Pursuing a dream in life is not always easy, but the hard work and dedication pay off every single time. The planet is eager to see and feel the changes every one of us is able to make, so we should never hesitate to try, act, and create impact.
Remember that you can always start from scratch, as nowadays, you do not have an excuse of no barriers, money, or time.
Pamela and Anil Malhotra always knew what their dream in life was, but they came across numerous obstacles before they managed to make it come true.
After many years, in 1991, they found a suitable area in Southern India and started planting trees. Nowadays, their 300 acres of dry and deserted farmland is an oasis they created, known as Save Animals Initiative sanctuary.
“We are very fortunate and blessed that our dreams became a reality with Sai Sanctuary. By being one with nature we’ve found peace and solitude within that have set the path for our lives. Believe in your ability to make your dreams come true.”
Save Animals Initiative Sanctuary. The trees they planted brought rainfall, streams, and rivers back to the land.
Their main mission is to “ protect and preserve the last remaining natural Wild Places of the Earth—especially equatorial rainforests—thereby safeguarding our vital water sources as well as the planet’s rich biodiversity of both flora and fauna for ourselves and future generations.”
The area they chose was previously a lush tropical rainforest, but centuries of extensive farming have turned it into a desert. As trees were cut to make way for crops, the rivers and aquifers dried up and the rain stopped falling.
The couple was aware of the link between deforestation and drought, so they started planting native trees to help the area rewild.
Pamela explained that the forest produces more than half of the rainfall in rainforests, as they capture moist air from the ocean.
“So the forest is helping create above above-ground and below-ground water sources.”
The Malhotras initially bought a 55-acre coffee estate and started planting jackfruit, numerous fruit trees, Matti, Nandi, and Rosewood.
“Patches were cleared for coffee. So what we did was to fill up the patches with native trees. And, of course, the native trees come out way on top in absorbing carbon.”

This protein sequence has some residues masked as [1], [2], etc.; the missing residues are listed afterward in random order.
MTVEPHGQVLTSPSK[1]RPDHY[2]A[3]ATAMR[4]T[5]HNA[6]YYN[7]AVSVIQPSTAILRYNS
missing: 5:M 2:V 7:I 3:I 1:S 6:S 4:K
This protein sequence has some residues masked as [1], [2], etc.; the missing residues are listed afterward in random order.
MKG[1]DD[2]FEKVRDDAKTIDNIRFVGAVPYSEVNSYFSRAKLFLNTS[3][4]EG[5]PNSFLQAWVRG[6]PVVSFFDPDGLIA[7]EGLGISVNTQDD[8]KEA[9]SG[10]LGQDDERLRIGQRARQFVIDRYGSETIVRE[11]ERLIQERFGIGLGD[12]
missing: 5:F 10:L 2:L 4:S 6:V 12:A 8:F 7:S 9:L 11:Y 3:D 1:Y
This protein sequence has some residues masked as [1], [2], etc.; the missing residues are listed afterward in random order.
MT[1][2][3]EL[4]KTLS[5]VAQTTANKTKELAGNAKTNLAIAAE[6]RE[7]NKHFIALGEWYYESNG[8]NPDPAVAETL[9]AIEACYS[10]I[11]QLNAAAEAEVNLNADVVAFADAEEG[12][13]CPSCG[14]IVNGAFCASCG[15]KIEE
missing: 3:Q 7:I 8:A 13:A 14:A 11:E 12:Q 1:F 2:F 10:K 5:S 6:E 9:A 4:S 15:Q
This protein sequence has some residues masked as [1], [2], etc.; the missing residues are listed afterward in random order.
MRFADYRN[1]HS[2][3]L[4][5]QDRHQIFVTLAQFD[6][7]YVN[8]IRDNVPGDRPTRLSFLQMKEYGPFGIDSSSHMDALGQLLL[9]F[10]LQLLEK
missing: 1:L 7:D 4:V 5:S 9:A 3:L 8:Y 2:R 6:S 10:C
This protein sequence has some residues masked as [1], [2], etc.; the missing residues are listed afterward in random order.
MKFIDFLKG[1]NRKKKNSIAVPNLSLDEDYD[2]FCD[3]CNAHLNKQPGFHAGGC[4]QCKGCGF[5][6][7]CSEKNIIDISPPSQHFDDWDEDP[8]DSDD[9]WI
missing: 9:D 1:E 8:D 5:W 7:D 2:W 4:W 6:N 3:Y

Nowadays, the forest cover of the district of Kodagu, where the couple lives, is less than 16 percent, much less than the 86 percent in the 1970s, as a result of destructive farming practices and deforestation for construction and development.
“This is having disastrous effects on rainfall patterns and water supplies, not just in our district, but throughout the southern peninsula of India.
Her husband added:
“Streams and rivers originate from forests. That’s why so many have dried up or drastically reduced in size- deforestation. Without forests, there is no fresh water.”
Apart from trees, they knew they needed animals to keep the forest alive.
According to Pamela:
“There are 30 species of trees that are fully dependent on elephants for propagation because their seeds are so big only elephants can swallow them down and pass them whole. So, without the elephants, you don’t have these trees.
If we can piece back together the migration corridor of elephants, and other great landscape animals, we’re protecting forests for all the other animals too.”
Nowadays, the Save Animals Initiative Sanctuary includes 700-year-old trees, which serve as micro-ecosystems for more than 50 other species of plants and animals, and more than 200 endangered species, like the river otter, jackal, fox, civet cat, giant Malabar squirrel, monkey, various types of deer, and snake (including the Indian King Cobra), dhole (Indian wild dog), leopard, the Asian elephant, and even the Royal Bengal Tiger.
“We’re not only seeing more of the species we had in the past, but even additional ones, some of which are quite endangered like the Nilgiri marten and, of course, the Asian elephant.
Over the past few years, the Asian elephants have come to the Sanctuary and given birth four times -- two boys and two girls. We have grass eaters like Sambar and Chital. We have also seen leopard cats. They come here because they feel safe. There is plenty of water. They can bring infants here without fear of human interference.”
“We use our sanctuary as a living laboratory. It becomes a way for people to see how Mother Nature if given half a chance, will regenerate herself.”
She explained that this has been the most fulfilling experience in their lives, and they would love to pass the lessons they’ve learned to others, as “our future as a beautiful living planet is dependent on it.”